Paid to Play

Paid to Play
Fragging in the (Un)Lucky Country

Alex Walker | 22 Jul 2008 09:06
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Most gamers have some idea about the lavish trips and the big cash prizes of televised competitions. Unfortunately, they don't always make for captivating television. It's still the individual communities for each game that keep the events afloat, because they're the ones who want to watch it the most. Like any proper sport, for every person that makes it there are thousands more who come tantalizingly close. They receive no prizes, no all-expenses-paid trips, no free products and no grand trophy to triumphantly hold aloft.


Matthew Burton is one of those players. After attending tournament after tournament in Brisbane and flying interstate several times for major competitions without a qualifying result, why does he keep playing?

"I've had six holidays in Melbourne in the last two and a half years," Burton says. "I've seen Luna Park and Sydney, which I hadn't seen since Grade 5 when I went on a trip with my parents on Australia Day. I was able to live in Melbourne for a couple of weeks courtesy of friends I'd met through gaming, which was refreshing and allowed me to live a different lifestyle. It also helped me to focus on what was waiting for me when I got home."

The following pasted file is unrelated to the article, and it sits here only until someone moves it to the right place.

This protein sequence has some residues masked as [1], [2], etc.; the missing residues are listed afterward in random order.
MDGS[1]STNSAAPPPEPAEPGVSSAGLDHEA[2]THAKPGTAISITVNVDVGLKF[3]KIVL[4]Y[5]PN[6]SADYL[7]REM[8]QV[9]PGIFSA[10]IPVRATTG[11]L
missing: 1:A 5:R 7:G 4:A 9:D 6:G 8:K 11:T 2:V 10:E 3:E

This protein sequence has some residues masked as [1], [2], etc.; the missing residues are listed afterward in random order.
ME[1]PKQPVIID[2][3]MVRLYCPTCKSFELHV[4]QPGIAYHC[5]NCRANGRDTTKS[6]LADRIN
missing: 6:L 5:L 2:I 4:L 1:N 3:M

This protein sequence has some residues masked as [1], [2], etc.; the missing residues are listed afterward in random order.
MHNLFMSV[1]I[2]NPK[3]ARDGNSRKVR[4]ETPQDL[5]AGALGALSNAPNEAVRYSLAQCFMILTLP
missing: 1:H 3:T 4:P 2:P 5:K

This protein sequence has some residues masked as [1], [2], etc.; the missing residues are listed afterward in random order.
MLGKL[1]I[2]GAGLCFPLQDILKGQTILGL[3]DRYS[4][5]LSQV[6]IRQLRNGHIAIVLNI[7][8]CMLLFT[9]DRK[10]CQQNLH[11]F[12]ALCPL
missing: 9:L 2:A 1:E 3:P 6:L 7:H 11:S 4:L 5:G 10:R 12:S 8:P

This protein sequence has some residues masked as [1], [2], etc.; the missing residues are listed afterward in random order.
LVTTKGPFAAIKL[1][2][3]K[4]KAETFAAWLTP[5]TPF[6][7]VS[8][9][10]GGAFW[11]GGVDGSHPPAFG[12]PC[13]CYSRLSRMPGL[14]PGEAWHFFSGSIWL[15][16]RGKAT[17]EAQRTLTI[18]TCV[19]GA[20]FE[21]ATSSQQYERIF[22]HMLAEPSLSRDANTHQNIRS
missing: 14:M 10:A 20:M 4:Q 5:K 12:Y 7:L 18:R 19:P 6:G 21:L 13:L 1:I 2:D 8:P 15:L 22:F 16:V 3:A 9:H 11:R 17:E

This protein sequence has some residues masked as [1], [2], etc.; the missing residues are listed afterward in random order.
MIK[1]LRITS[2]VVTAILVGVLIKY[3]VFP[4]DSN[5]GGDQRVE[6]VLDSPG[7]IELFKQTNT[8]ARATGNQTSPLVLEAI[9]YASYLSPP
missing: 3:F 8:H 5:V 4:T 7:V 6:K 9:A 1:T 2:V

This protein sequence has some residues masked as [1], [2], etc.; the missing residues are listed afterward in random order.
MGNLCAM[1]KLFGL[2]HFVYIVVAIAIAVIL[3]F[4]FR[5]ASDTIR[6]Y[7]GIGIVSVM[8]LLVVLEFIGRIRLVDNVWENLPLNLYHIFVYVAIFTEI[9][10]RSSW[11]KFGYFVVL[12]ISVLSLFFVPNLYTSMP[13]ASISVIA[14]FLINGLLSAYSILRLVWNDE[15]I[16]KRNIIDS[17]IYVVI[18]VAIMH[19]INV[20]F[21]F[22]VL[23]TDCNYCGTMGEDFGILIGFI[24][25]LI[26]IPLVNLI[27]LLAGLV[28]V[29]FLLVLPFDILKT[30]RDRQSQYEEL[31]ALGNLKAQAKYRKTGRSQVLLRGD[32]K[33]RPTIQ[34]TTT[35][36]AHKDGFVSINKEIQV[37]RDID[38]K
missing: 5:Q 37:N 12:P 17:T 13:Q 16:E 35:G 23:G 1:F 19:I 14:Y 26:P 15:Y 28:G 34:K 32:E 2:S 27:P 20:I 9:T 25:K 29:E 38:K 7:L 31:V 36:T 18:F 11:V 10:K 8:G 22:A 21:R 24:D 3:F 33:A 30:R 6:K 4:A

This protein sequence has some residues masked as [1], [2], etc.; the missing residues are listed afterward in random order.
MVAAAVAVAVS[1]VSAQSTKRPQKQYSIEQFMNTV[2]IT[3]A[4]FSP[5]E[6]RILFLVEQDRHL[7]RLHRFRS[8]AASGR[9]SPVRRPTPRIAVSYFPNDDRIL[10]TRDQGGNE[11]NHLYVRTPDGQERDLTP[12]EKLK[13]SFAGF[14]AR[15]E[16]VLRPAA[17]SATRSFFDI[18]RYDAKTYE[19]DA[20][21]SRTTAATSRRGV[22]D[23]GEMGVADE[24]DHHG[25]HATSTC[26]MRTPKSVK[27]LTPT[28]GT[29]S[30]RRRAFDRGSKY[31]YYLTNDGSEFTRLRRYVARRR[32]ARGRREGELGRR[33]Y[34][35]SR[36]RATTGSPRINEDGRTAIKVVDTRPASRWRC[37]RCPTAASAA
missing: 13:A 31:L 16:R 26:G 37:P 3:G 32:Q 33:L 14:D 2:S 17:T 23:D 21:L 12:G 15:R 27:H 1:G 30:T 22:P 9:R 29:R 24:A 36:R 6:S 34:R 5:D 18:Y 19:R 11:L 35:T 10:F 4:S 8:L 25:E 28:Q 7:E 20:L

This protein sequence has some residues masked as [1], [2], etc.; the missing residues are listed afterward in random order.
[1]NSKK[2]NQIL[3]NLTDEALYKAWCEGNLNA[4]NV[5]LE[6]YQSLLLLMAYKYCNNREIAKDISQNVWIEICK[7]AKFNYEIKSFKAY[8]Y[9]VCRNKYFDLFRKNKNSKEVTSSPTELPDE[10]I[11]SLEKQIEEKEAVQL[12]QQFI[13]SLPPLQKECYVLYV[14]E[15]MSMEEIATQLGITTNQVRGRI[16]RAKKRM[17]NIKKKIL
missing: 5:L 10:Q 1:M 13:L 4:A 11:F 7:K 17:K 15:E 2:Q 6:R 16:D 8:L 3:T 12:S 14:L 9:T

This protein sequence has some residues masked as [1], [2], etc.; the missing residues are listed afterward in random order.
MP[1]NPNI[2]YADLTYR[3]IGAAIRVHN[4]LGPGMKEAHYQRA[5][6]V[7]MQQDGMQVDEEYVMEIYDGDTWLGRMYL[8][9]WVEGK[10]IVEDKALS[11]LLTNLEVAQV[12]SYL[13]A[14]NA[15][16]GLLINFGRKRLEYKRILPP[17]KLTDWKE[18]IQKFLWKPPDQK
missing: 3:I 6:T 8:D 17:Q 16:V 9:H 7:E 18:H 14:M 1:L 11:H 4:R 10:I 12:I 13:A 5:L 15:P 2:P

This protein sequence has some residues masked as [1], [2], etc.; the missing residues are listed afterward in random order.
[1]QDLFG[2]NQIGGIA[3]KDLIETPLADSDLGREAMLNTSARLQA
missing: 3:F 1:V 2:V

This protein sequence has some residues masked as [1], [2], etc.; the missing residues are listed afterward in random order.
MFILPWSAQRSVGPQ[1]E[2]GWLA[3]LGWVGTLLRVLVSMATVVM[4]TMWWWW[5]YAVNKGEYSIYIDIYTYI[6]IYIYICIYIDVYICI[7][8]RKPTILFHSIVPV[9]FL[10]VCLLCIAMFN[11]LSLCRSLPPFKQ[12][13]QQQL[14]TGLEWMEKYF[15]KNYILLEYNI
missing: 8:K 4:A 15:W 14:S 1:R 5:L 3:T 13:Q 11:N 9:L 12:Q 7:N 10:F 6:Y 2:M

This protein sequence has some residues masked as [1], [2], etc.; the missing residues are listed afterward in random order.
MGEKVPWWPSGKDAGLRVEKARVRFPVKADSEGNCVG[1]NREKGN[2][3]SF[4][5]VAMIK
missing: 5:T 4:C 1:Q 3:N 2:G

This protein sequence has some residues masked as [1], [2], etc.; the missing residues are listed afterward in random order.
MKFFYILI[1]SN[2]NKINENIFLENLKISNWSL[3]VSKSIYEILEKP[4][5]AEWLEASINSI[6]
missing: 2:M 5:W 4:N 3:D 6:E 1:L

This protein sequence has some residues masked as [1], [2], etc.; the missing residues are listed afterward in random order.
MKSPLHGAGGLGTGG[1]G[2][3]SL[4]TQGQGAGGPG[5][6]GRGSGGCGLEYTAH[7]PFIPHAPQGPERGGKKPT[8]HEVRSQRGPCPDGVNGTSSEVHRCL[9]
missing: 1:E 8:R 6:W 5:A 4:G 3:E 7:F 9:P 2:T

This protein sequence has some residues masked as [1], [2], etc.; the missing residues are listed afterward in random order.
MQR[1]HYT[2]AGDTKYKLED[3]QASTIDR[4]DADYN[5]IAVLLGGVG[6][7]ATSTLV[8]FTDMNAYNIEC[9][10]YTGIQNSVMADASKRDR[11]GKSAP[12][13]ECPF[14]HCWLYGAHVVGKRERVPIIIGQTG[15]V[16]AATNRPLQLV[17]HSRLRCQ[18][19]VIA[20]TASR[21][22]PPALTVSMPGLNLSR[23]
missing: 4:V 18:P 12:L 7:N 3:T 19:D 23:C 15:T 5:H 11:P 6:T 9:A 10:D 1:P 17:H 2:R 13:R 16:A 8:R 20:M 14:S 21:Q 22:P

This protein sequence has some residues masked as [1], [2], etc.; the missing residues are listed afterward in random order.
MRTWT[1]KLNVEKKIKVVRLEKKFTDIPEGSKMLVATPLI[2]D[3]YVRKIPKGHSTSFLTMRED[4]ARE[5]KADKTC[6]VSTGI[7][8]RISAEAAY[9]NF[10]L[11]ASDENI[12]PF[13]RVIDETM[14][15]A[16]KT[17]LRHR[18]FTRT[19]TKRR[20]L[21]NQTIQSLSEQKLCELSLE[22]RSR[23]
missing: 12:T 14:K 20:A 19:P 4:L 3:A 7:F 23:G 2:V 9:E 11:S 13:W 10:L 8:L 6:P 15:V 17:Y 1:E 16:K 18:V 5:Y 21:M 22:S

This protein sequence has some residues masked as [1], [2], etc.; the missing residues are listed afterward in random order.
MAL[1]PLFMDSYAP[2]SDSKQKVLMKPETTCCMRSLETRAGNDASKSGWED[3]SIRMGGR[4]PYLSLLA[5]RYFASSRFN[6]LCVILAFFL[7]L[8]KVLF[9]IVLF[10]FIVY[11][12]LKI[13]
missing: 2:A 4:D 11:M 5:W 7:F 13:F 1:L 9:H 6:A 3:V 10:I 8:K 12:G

I wasn't satisfied with that. After all, if a person wants to travel, they can work, save the money and go on a normal holiday, right? Why put yourself through the stresses of tournament gaming when you can simply play for fun?

"If you want to play seriously, then you need to study yourself, your team and your opponents." If it sounds a bit like Sun Tzu, that's because it is: Burton read The Art of War with the intention of applying it to gaming. "Taking games seriously has improved my capacity for critical thinking. Analyzing teams, understanding strategies and their motivations, formulating positions and combining all that knowledge to make the correct decision in the heat of a tournament are all skills that are invaluable in the real world." He's not joking, either. One of the members of Sydney Underground, Scott Bednarski, leveraged his experience in professional gaming for a managerial position at Bunnings, one of the largest hardware chains in Australia.

Whether you win or lose, the real reward is learning from your experiences. When I first joined the competitive scene in Australia, I did so as a writer, thinking the recognition would help my prospects later down the road. Little did I know that it would send my life in a completely different direction.

I couldn't be more grateful.

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